Many Bridge Officers also have passive bonuses when they are actively on a console. Romulan BOFFs offer a 5% boost to stealth. An all Romulan crew could make your ship nearly undetectable. Read the details about each bridge officer. Seek out BOFFs that will complement your play style with their passive abilities.
There are some prerequisites to some of the skills as well. You may not be able to take a higher level skill unless you have 6 ranks of a related lower skill. Pay attention to that. You can look at the skills by hovering over them or clicking them. I find that most of the skills need only be taken to six ranks. +84 is pretty good and taking a +5 on the seventh rank of one skill when that point could be a +18 elsewhere is rarely sound judgement. Once your toon reaches level 50 it might be a good idea to respec his skills. You will likely earn this opportunity during the game and you can purchase it as well from the C-store. Respecing will allow you to correct the mistakes you may have made earlier in the game or just completely change the dynamic of the character.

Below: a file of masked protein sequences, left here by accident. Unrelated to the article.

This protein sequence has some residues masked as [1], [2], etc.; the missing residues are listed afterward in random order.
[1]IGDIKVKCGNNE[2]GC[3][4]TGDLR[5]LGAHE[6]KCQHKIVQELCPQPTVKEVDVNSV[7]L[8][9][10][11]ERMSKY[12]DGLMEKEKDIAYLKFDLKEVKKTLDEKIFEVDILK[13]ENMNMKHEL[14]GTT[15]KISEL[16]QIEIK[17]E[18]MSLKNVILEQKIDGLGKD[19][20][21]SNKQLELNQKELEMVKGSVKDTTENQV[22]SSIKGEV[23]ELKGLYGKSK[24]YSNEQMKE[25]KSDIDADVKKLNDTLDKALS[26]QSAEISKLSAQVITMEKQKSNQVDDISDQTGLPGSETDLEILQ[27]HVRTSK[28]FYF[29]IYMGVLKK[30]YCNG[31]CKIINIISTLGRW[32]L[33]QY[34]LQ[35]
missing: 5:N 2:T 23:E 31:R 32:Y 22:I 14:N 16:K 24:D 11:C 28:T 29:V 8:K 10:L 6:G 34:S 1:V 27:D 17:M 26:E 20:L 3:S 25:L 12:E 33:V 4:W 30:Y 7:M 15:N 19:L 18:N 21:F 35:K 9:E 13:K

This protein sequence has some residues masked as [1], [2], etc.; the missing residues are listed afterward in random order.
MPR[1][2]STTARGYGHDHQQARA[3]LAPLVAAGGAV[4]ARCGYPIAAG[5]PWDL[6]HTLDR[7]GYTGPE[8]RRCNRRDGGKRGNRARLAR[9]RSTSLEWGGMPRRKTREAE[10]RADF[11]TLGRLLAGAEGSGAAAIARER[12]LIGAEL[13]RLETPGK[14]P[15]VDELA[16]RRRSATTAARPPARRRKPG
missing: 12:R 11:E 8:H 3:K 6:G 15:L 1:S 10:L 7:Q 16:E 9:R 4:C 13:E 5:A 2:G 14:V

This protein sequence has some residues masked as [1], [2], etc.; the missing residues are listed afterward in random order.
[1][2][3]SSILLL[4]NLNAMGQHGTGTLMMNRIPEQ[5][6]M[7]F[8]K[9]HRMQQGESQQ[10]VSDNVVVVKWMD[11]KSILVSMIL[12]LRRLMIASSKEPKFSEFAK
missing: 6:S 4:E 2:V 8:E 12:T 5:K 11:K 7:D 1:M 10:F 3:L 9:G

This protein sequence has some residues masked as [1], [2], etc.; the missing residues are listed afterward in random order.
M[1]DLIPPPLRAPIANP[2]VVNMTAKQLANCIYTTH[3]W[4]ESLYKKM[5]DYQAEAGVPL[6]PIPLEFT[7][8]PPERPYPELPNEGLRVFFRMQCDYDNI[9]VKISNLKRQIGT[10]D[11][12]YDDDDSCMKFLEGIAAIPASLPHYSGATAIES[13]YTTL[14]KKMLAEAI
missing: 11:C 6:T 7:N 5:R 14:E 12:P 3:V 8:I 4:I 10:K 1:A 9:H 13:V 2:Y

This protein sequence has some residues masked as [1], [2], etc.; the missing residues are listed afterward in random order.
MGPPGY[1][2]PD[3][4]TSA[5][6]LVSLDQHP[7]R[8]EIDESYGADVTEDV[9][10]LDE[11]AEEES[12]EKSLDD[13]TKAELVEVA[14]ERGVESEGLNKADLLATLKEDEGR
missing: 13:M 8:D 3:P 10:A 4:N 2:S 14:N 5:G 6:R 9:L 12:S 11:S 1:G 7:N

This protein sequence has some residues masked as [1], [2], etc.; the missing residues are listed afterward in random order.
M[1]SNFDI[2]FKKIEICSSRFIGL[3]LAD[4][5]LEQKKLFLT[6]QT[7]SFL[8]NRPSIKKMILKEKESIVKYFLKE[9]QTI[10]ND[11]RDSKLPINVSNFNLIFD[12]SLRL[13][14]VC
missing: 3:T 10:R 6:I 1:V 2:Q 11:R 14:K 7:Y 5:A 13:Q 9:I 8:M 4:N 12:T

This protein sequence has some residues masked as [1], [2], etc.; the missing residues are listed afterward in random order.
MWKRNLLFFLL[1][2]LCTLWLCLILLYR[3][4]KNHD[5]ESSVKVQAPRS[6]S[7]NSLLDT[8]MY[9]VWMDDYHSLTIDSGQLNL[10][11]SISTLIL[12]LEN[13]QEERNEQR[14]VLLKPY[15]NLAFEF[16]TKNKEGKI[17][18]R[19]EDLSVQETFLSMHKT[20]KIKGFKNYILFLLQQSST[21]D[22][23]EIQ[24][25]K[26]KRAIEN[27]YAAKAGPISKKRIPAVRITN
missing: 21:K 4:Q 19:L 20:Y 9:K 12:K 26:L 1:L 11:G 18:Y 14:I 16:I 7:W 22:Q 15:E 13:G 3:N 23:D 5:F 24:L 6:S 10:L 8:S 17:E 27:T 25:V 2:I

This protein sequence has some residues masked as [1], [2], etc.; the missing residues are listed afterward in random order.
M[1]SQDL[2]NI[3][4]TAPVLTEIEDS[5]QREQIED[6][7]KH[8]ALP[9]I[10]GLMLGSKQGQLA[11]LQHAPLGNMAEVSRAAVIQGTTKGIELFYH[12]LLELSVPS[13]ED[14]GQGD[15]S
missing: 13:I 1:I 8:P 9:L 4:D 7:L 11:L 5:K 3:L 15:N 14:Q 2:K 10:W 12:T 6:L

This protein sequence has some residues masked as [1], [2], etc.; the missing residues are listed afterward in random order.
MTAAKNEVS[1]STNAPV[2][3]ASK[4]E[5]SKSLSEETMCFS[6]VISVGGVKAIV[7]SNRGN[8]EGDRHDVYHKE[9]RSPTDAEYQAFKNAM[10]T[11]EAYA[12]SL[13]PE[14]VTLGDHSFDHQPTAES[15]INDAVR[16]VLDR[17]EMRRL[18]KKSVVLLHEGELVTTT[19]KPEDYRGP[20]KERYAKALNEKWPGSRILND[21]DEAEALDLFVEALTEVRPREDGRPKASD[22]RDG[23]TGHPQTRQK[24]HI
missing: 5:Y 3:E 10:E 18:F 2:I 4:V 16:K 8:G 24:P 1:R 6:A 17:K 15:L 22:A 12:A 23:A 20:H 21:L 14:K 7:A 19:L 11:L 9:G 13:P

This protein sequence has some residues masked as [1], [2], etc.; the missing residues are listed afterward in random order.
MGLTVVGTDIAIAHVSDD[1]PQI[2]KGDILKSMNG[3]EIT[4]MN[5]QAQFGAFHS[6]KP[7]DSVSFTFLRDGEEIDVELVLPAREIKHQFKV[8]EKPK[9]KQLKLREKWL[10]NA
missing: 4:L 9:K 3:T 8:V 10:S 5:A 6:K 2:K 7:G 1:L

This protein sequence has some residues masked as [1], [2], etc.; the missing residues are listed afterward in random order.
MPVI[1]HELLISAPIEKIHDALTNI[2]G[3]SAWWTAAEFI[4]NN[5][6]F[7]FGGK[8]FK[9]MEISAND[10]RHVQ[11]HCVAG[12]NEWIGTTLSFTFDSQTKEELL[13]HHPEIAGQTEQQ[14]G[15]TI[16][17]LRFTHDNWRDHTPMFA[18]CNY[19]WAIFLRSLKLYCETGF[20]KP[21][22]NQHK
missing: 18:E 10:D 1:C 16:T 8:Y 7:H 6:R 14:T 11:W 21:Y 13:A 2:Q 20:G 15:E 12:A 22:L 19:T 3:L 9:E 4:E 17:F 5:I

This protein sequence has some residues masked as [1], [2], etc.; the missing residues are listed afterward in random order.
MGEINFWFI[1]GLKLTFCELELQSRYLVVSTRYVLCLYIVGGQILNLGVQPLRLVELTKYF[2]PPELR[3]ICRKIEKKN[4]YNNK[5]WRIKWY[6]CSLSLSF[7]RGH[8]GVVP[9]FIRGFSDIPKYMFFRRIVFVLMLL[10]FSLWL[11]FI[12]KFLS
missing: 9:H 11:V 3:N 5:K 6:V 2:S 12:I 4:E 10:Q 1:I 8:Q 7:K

Running DOFF missions will build up ranks in the DOFF system and many of these offer additional perks that strengthen your character. Admiral Sager is my first character and he is by far my most “skilled” toon. As a result I rarely die with him in command. Other characters that I have that are less advanced in skills, traits, etc. have a much tougher go of it. Especially when running elite missions.
Spend a little time building your character and don’t leave anything on the table. A few tweaks here and there could turn your toon into a badass!
I am still trying to find a winner so follow me on twitter @rodsager and wait for the tweet announcing that Akir is playing Dabo. Approach Akir and win a prize. Akir is the Ferengi at the Dabo table in the picture to the right.